9. How do you think your emotional state affects the music you make? Long Live Fury is a very angry song. Would you say you have to be in an angry state to create your sound?

It definitely affects your writing if you let it, and it often creeps in when you’re not trying to call on it. Emotional experiences lead to great songs. Long Live Fury wasn’t one of these examples, funnily enough, it was one I’d written for a previous band in a death metal style and we altered it for our style.

10. With so many hungry young bands vying for attention, how does The Ominous try to reach out to people to get attention?

We’d like to think we’re doing unique and interesting things with an existing style, and we try to attract new audiences by promoting often and using new ways to get our name out there. We did this recently by having Wagner announce our album release, which to our knowledge hadn’t been done before, and we were really pleased with the response we got!

11. Now with your growing repertoire of original music, you will be taking it all on stage. How does listening to your music live compare to listening to a studio album? Is there something you miss if you don’t hear it live, in your opinion?

We’re really looking forward to more live performances of songs from the album as well as new material. Live, there’s certainly a bigger focus on delivering a minimalist but heavy performance, with two guitars, vocals, bass and drums with constant communication between ourselves and the audience. There are additional instruments on the album recordings, such as an organ in “Ragnarök,” although we’re considering implementing these elements into our live show too. We’d love to attract new audiences with our material, and we really appreciate how much the crowd adds to the live performance experience. A great crowd is so valuable, and always brings out the best in us.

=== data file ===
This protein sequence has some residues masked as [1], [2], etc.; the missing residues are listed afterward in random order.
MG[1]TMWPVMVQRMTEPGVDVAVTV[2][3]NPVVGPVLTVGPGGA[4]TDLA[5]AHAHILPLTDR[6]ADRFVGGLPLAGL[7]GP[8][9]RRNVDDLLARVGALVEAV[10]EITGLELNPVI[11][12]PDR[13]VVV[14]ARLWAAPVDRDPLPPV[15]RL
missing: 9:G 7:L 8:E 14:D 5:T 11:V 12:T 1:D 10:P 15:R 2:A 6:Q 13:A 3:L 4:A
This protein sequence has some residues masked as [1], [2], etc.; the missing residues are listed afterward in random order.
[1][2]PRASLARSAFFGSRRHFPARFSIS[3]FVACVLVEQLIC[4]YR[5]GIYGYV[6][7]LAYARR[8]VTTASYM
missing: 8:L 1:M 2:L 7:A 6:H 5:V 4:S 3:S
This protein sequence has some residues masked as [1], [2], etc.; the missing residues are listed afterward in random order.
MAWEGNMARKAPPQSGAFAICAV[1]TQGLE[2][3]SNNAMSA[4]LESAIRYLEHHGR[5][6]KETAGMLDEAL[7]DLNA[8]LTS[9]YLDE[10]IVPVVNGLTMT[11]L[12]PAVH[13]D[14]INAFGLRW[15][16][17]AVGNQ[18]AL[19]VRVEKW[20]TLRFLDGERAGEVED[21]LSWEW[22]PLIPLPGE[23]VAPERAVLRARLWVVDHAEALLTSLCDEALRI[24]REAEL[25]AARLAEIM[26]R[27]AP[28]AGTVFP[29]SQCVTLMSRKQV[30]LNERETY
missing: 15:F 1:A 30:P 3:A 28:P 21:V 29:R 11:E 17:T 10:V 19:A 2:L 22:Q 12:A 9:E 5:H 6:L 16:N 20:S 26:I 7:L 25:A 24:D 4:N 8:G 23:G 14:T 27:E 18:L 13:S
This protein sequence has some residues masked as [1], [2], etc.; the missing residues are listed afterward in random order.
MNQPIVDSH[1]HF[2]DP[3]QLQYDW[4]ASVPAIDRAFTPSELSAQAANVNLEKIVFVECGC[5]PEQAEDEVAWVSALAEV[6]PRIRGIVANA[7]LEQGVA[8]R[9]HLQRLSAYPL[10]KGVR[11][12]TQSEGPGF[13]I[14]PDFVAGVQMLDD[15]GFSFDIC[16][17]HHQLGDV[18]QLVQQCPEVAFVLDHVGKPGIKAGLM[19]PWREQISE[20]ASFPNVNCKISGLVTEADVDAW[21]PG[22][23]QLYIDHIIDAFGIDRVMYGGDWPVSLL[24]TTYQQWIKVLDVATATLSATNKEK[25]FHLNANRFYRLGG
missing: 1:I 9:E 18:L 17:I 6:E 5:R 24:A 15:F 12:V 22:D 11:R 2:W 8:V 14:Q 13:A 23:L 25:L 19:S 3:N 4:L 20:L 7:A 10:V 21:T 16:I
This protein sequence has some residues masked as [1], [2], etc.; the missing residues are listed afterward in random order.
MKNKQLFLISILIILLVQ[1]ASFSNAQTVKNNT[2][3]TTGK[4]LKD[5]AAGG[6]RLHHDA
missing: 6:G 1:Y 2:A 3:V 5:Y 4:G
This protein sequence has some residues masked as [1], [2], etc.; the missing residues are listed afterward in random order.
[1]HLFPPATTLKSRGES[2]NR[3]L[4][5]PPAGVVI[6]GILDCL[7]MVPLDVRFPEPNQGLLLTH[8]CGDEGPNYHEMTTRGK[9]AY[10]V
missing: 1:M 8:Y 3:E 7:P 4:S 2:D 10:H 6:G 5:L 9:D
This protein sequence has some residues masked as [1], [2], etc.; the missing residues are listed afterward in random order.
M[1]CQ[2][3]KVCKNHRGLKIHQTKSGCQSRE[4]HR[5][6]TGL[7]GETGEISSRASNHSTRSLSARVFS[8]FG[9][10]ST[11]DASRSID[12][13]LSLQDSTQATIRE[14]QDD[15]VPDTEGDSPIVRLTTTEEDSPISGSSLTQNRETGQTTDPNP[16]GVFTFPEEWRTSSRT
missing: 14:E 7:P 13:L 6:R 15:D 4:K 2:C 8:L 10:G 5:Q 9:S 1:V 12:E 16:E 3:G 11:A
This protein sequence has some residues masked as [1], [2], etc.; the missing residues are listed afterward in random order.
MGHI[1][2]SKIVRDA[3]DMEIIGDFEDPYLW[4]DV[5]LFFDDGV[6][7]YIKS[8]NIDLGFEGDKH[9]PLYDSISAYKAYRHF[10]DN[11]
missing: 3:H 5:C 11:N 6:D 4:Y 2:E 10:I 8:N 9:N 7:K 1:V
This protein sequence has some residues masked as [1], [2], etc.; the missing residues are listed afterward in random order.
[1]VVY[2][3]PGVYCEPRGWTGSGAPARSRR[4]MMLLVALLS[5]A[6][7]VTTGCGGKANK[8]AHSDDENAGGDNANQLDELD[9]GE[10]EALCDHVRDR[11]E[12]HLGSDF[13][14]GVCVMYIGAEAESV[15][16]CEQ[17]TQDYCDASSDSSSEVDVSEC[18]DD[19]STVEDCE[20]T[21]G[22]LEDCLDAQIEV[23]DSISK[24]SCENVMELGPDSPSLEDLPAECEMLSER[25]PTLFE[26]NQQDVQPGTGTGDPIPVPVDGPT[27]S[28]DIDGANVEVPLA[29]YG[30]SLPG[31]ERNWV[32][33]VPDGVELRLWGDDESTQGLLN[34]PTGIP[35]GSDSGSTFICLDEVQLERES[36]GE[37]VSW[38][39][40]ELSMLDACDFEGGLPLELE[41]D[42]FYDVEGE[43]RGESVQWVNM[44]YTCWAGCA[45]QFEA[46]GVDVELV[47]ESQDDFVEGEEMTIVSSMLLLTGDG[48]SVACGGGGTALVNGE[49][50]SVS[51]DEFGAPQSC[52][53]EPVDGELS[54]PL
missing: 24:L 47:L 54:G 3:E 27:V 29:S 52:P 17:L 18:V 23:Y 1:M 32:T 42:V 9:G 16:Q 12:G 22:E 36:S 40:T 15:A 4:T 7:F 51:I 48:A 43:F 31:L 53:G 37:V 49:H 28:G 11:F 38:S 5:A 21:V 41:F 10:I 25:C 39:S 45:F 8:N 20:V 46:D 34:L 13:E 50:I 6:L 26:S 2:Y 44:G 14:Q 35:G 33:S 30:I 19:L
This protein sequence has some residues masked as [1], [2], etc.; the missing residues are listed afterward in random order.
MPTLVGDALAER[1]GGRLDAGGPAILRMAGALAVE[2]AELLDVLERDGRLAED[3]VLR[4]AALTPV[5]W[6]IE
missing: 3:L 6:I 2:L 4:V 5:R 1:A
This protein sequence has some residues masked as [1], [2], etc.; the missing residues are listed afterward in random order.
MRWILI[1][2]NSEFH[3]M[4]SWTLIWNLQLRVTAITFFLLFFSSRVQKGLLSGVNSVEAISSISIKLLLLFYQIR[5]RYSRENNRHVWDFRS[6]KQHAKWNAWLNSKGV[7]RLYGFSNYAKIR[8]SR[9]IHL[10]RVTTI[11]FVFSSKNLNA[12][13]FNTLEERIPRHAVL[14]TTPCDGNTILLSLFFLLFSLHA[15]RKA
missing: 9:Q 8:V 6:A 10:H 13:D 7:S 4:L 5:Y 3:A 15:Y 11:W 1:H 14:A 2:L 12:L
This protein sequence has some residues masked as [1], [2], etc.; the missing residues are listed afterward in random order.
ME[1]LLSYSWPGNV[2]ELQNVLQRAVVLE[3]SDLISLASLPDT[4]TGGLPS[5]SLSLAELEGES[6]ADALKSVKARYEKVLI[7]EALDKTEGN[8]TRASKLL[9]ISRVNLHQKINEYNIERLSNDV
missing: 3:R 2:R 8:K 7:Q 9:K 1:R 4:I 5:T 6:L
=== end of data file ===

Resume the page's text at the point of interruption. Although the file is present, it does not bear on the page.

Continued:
12. Finally, now you’ve recorded the album, what are The Ominous’ plans for the future?

As for our future plans, we want to continue to perform live with the album and our new material and we will be recording again as early as later this year. Thank you to everyone who has listened so far, we’re excited to show you the best we have to offer again and again.

Thank you for taking the time to answer my questions, Liam. Once Bitten is out now, and can be listened to on all major streaming services, such as Soundcloud or Spotify, and is available to purchase on iTunes or Google Play Music, and can also be bought physically at live Ominous gigs.

About the author


Since 2012, Benjamin Attwood has written for the If you Ask Ben blog.



By Ben




%d bloggers like this: